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Sculptor's Daughter, by Tove Jansson

I find it generally difficult to write up short story collections here; I don't find it satisfactory to either list them all in exhaustive detail, or to concentrate on a few outstanding pieces, disregarding the rest. The most satisfying ones for blogging purposes are those with a unifying theme, preferably by a single author, and this collection of autobiographical snippets by one of my favourite writers ticked all of my boxes.

This was familiar territory - more than half of the autobiographical short stories and vignettes in Sculptor's Daughter are also in A Winter Book, but here there's a more systematic narrative of childhood, of a girl maybe around seven or nine years old growing up in an artistic household, in Helsinki in the 1920s. Some bits really stood out - her relationship with the household staff, her exploration of the countryside on her own, the grown-up political talk (with the recent horrible civil war an unspoken background), all built up parts of the bigger picture.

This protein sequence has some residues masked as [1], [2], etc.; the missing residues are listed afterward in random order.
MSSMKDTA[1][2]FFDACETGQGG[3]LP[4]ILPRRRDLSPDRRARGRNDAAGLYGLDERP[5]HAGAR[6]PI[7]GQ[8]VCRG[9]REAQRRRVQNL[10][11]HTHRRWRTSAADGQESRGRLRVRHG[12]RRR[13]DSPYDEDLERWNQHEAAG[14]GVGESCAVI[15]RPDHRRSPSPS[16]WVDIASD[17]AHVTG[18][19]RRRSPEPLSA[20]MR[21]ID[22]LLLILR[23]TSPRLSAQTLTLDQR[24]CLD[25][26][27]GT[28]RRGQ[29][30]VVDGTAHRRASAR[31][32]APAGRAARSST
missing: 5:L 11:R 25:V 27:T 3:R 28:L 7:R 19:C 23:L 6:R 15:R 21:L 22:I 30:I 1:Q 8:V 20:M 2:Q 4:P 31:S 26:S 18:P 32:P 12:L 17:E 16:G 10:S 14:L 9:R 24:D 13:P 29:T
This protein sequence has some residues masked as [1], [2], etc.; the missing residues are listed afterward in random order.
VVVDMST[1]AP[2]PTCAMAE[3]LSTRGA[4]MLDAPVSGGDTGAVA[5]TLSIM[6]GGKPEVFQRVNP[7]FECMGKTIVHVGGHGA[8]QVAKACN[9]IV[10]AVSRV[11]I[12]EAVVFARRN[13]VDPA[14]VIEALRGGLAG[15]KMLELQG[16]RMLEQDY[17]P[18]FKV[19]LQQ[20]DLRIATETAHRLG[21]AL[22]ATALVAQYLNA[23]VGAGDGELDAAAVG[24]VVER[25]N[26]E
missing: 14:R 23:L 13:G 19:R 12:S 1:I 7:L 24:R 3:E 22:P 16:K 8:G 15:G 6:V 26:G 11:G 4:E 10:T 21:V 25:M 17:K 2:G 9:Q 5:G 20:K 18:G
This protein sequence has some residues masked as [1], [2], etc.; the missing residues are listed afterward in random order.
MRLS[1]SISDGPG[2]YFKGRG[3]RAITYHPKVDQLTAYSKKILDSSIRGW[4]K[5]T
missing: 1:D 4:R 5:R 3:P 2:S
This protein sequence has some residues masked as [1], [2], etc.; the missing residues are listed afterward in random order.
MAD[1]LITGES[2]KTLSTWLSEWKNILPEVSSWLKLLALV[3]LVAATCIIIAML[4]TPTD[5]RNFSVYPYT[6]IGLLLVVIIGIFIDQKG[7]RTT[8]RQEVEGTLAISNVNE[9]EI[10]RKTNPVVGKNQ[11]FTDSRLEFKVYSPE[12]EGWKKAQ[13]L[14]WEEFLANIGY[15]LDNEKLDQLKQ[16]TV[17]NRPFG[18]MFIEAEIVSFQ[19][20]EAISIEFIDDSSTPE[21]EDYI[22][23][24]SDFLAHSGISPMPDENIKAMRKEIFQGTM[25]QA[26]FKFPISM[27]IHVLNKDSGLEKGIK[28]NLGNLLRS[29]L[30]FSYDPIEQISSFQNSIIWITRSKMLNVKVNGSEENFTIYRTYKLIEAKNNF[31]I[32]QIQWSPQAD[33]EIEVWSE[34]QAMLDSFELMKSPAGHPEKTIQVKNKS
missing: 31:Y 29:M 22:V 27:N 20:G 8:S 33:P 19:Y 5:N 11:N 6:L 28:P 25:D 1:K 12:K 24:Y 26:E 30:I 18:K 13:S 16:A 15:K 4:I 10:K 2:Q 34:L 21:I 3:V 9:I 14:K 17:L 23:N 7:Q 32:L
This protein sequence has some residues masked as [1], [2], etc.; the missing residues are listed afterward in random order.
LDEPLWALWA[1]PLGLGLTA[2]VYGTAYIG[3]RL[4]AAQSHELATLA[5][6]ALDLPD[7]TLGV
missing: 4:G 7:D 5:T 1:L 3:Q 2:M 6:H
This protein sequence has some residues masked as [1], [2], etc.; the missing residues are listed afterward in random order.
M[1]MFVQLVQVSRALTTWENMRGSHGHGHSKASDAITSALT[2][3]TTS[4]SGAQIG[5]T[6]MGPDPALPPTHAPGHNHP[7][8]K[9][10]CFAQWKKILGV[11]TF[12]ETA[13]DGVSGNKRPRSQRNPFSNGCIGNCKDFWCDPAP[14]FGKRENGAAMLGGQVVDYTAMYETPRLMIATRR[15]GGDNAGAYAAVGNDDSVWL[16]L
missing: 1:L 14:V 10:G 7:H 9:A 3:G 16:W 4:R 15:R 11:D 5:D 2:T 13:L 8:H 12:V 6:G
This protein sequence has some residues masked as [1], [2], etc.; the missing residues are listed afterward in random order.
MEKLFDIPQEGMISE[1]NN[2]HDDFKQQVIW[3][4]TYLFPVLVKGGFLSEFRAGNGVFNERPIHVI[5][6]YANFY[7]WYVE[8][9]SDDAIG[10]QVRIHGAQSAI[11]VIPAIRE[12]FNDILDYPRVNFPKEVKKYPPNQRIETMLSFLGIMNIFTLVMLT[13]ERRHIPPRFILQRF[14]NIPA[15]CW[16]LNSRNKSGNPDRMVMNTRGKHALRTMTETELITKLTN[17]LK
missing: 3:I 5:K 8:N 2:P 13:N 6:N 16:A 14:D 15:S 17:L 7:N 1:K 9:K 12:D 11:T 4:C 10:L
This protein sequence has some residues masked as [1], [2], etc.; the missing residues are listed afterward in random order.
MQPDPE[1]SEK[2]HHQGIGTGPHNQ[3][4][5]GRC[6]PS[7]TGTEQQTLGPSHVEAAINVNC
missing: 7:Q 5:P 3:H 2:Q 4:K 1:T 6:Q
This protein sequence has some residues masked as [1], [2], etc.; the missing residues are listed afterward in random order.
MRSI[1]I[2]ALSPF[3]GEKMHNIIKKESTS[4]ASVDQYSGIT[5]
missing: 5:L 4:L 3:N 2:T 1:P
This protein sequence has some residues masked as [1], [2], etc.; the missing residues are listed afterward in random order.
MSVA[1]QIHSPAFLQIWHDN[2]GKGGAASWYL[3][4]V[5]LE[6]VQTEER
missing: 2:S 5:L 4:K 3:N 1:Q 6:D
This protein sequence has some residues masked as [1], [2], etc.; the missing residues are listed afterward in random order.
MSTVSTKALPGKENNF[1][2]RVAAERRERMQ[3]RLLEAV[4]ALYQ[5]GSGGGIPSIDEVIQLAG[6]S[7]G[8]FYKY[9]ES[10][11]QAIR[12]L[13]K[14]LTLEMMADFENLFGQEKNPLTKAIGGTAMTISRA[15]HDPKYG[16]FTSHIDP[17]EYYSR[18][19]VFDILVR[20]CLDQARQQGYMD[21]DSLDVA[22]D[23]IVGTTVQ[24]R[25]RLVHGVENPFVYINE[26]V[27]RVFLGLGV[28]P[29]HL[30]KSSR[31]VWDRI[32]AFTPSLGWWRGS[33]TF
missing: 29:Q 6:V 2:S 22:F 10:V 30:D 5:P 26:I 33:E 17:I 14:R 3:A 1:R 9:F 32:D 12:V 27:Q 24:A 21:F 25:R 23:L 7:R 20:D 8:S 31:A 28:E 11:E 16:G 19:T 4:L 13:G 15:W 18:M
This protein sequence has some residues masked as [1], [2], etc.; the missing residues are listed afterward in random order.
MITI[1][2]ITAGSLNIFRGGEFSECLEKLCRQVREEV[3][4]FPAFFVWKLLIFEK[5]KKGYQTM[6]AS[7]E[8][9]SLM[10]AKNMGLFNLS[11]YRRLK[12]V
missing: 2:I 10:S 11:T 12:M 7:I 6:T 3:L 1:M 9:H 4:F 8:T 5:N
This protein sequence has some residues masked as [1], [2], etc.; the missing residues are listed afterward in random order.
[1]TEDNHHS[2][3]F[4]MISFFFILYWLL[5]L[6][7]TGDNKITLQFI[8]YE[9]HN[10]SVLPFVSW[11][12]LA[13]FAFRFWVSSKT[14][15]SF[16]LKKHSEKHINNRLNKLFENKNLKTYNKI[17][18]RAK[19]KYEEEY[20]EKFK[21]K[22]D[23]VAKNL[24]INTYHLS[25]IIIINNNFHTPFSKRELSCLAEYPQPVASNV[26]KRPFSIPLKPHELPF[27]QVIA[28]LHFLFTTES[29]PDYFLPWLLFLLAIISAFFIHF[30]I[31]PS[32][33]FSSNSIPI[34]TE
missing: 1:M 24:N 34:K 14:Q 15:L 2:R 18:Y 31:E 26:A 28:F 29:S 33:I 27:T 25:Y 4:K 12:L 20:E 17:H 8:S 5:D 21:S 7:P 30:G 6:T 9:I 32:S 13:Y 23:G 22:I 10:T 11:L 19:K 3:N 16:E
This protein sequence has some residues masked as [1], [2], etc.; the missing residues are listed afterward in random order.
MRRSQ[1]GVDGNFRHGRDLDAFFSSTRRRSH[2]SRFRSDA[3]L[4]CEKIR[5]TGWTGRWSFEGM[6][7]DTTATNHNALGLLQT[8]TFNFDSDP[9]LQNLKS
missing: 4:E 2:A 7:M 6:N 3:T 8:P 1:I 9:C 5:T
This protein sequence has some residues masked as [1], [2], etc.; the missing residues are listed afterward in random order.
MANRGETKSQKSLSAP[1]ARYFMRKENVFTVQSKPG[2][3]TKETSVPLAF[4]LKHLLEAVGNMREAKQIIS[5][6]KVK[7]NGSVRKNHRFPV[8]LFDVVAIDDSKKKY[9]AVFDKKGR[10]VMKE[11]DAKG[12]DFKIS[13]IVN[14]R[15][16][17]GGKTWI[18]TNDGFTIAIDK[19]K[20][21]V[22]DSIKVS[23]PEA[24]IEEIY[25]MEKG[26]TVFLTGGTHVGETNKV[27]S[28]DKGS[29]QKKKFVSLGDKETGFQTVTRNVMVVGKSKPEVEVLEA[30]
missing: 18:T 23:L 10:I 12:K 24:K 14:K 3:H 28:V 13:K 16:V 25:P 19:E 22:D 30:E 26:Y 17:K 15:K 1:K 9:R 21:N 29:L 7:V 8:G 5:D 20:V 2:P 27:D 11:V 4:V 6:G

It's a very short book - 160 pages - and Moomin fans can safely try it as a sampler for Jansson's adult work. But it will also enlighten anyone interested in how European history was lived in small traumatised countries in the third decade of the last century, from the perspective of a child then looking back in later years.

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